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More Attention Needed to Results of Simple Test of Kidney Function


Two new papers suggest predictive value of not only single test result, but also results over time in understanding risk of kidney failure and death

Kidney disease in the United States is both common and under-diagnosed, but two new studies led by Johns Hopkins Bloomberg School of Public Health researchers suggest that paying close attention to results of a simple blood test can help predict the likelihood that patients are headed for kidney failure or death.

The researchers from the Chronic Kidney Disease Prognosis Consortium, led by Josef Coresh, MD, the George W. Comstock Professor of Epidemiology at the Bloomberg School, say the findings emphasize how important it is that both doctors and patients keep an eye on measures of kidney function, including how they progress over time. The findings are published Dec. 11 in the Journal of the American Society of Nephrology.

 “Patients and physicians should pay attention to the estimates of kidney function which are routinely obtained, but all-too-often ignored,” says Coresh, who also directs the Bloomberg School’s George W. Comstock Center for Public Health Research and Prevention. “It costs cents to do this test and it is done all the time. The results can inform treatment decisions that may be able to slow kidney function decline. And while the test is more informative to doctors than a glucose test for diabetes, the results are many times overlooked, particularly when a patient has other chronic illnesses that required more immediate consideration.”

Researchers estimate that 10 percent of the U.S. population – more than 20 million people – has kidney disease and that less than one in five of those who have it are aware that they do.

The researchers analyzed data on more than 1.2 million subjects with and without kidney disease, more than 102,000 of whom died over a three-year study period. They primarily focused on the results of tests of the estimated glomerular filtration rate, eGFR, which is used to screen for and detect early kidney damage and to monitor kidney function. They looked at the most recent eGFR but also at test results over time in the same patients.

 While they found that the most recent eGFR value was the most valuable when it came to predicting both kidney failure and mortality, looking at historical tests also provided information that could be useful to patients and physicians. Electronic medical records routinely found in many hospitals and physicians’ offices should be useful in determining the trajectory of kidney function over time. Having this information not only informs prognosis, but can help doctors steer their patients toward treatments such as ACE inhibitors which can slow the decline in kidney function among patients with protein in their urine or away from non-steroidal anti-inflammatory drugs (NSAIDS) such as ibuprofen which can damage the kidneys.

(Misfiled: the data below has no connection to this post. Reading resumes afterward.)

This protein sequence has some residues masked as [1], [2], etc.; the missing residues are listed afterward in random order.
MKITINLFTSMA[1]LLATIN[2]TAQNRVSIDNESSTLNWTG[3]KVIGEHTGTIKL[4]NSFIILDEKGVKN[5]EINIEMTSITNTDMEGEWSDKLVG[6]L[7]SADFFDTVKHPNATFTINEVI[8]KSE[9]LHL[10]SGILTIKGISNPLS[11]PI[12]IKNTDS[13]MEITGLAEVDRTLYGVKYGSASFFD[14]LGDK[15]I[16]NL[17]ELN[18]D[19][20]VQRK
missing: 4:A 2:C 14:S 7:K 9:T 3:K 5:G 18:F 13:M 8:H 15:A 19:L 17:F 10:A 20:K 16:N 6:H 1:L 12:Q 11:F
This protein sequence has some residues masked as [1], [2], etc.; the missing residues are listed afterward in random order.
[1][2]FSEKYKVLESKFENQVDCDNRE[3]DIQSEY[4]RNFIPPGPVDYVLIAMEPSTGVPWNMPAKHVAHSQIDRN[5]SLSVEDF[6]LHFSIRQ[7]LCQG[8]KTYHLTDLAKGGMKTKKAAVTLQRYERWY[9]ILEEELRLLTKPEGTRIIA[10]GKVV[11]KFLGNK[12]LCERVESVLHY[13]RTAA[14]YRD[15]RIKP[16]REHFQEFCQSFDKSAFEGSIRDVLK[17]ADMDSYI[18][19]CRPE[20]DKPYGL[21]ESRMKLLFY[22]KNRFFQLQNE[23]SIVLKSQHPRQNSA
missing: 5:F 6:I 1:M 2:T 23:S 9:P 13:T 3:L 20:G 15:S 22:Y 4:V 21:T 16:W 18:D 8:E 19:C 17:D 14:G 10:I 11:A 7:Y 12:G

“We have long known that the most recent screening of kidney function is a good indicator of kidney health, but this analysis tells us that the rate of past decline is also informative for both the risk of kidney failure and mortality,” he says. “Computer systems should make it easier than ever before to calculate the rate at which kidney disease is progressing or whether it has stabilized. This information can inform physician and patient decisions about how to reduce future decline in kidney function.”

 Coresh also says doctors should be sure to follow up blood tests that suggest kidney disease with a test for protein in the urine, which is an excellent indicator of future kidney function decline, kidney failure and mortality.

The CKD Prognosis Consortium is funded, in part, by a program from the U.S. National Kidney Foundation (funding sources include AbbVie and Amgen, Inc.) and the National Institutes of Health’s National Institute of Diabetes and Digestive and Kidney Diseases (R01DK100446-01). A variety of sources have supported enrollment and data collection including government agencies, medical research councils, foundations and industry sponsors.

Past Decline Versus Current eGFR and Subsequent Mortality Risk” was written by David M.J. Naimark; Morgan E. Grams; Kunihiro Matsushita; Corri Black; Iefke Drion; Caroline S. Fox; Lesley Inker; Areef Ishani; Su Ha Jee; Akihiko Kitamura; Janice P. Lea; Joseph Nally; Carmen Alicia Peralta; Dietrich Rothenbacher; Seungho Ryu; Marcello Tonelli; Hiroshi Yatsuya; Josef Coresh; Ron T. Gansevoort; David G. Warnock; Mark Woodward; and Paul E. de Jong.

Past Decline Versus Current eGFP and Subsequent ESRD Risk" was written by Csaba P. Kovesdy; Josef Coresh; Shoshana H. Ballew; Mark Woodward; Adeera Levin; David M.J. Naimark; Joseph Nally; Dietrich Rothenbacher; Benedicte Stengel; Kunitoshi Iseki; Kunihiro Matsushita; and Andrew S. Levey.

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Media contacts for the Johns Hopkins Bloomberg School of Public Health: Stephanie Desmon at 410-955-7619 or and Barbara Benham at 410-614-6029 or